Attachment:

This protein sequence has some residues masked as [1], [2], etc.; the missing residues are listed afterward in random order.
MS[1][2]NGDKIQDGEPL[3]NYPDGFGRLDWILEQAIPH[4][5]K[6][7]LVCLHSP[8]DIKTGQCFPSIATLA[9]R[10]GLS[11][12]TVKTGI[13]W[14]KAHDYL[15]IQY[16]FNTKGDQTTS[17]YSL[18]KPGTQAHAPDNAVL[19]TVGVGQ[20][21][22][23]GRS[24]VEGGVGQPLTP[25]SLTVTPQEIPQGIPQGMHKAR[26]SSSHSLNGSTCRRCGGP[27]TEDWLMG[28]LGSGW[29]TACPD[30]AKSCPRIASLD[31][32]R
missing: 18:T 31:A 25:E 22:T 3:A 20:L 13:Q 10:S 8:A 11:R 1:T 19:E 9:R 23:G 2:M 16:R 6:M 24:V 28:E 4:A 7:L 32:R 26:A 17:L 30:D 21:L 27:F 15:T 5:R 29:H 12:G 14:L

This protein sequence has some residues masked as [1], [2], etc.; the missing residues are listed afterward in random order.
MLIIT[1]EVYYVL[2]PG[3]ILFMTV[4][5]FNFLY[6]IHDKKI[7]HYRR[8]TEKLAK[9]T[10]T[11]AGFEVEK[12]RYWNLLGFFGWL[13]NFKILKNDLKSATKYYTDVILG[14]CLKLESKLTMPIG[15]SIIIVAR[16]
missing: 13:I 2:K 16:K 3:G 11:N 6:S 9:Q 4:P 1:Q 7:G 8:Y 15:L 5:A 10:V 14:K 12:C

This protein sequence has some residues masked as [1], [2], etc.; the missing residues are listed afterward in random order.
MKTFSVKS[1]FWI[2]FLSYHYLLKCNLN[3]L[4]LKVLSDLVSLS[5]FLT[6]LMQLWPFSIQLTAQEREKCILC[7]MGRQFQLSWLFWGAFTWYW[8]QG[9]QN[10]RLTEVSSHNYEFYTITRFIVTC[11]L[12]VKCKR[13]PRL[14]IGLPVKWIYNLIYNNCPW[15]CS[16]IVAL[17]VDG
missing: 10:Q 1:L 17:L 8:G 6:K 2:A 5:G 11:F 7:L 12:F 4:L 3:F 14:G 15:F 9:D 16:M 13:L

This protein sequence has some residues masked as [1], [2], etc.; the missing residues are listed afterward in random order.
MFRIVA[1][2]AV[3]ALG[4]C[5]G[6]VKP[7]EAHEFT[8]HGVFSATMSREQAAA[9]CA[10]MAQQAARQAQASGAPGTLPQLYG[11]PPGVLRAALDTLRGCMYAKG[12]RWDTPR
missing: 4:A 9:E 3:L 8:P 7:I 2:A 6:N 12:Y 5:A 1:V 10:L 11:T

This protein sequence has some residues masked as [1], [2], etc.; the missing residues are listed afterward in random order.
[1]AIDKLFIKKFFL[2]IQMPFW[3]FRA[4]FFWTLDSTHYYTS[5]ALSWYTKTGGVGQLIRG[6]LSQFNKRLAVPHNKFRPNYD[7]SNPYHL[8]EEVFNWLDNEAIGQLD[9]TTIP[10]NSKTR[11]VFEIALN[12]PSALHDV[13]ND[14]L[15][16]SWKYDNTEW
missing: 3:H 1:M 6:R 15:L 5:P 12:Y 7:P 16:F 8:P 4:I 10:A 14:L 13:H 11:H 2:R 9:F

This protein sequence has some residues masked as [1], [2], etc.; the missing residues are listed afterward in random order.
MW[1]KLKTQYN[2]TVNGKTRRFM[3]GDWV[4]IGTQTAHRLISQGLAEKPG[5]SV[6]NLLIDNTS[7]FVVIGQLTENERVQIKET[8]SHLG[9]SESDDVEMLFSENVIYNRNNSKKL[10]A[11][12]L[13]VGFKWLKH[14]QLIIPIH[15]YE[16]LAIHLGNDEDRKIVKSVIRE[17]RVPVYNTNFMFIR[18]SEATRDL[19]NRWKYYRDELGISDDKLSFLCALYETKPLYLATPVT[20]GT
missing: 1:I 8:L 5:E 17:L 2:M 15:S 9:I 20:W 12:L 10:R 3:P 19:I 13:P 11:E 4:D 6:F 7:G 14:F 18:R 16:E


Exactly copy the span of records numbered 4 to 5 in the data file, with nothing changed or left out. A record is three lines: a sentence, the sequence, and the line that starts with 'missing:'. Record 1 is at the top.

This protein sequence has some residues masked as [1], [2], etc.; the missing residues are listed afterward in random order.
MFRIVA[1][2]AV[3]ALG[4]C[5]G[6]VKP[7]EAHEFT[8]HGVFSATMSREQAAA[9]CA[10]MAQQAARQAQASGAPGTLPQLYG[11]PPGVLRAALDTLRGCMYAKG[12]RWDTPR
missing: 4:A 9:E 3:L 8:P 7:I 2:A 6:N 12:Y 5:A 1:V 10:L 11:T

This protein sequence has some residues masked as [1], [2], etc.; the missing residues are listed afterward in random order.
[1]AIDKLFIKKFFL[2]IQMPFW[3]FRA[4]FFWTLDSTHYYTS[5]ALSWYTKTGGVGQLIRG[6]LSQFNKRLAVPHNKFRPNYD[7]SNPYHL[8]EEVFNWLDNEAIGQLD[9]TTIP[10]NSKTR[11]VFEIALN[12]PSALHDV[13]ND[14]L[15][16]SWKYDNTEW
missing: 3:H 1:M 6:R 15:L 5:P 12:Y 7:P 16:F 8:P 4:I 10:A 14:L 13:H 11:H 2:R 9:F